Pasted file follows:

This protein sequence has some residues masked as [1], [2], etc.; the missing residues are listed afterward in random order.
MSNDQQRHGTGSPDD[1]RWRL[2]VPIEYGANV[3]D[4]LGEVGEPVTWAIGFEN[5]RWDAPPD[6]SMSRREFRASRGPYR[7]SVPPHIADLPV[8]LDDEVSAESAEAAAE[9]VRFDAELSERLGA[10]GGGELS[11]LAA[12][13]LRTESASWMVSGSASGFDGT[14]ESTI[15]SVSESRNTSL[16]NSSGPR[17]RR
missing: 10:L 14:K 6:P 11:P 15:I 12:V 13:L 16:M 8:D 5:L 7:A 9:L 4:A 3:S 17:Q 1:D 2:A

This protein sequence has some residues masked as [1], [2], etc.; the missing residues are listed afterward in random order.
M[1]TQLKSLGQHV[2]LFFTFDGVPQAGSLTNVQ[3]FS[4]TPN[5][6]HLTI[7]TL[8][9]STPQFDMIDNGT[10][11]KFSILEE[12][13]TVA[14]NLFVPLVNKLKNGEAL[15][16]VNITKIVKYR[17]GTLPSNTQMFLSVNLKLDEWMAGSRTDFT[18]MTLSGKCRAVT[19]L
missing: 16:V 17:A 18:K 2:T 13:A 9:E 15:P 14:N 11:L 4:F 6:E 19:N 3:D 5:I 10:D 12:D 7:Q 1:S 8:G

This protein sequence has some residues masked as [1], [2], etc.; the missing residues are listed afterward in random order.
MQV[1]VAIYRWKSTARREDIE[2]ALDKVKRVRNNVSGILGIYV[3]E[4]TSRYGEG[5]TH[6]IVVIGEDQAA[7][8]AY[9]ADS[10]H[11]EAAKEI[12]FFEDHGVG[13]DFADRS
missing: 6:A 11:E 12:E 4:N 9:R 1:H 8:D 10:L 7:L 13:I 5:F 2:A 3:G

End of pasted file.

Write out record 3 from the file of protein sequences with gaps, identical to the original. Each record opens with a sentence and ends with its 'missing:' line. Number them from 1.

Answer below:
This protein sequence has some residues masked as [1], [2], etc.; the missing residues are listed afterward in random order.
MQV[1]VAIYRWKSTARREDIE[2]ALDKVKRVRNNVSGILGIYV[3]E[4]TSRYGEG[5]TH[6]IVVIGEDQAA[7][8]AY[9]ADS[10]H[11]EAAKEI[12]FFEDHGVG[13]DFADRS
missing: 6:A 11:E 12:E 4:N 9:R 1:H 8:D 10:L 7:L 13:I 5:F 2:A 3:G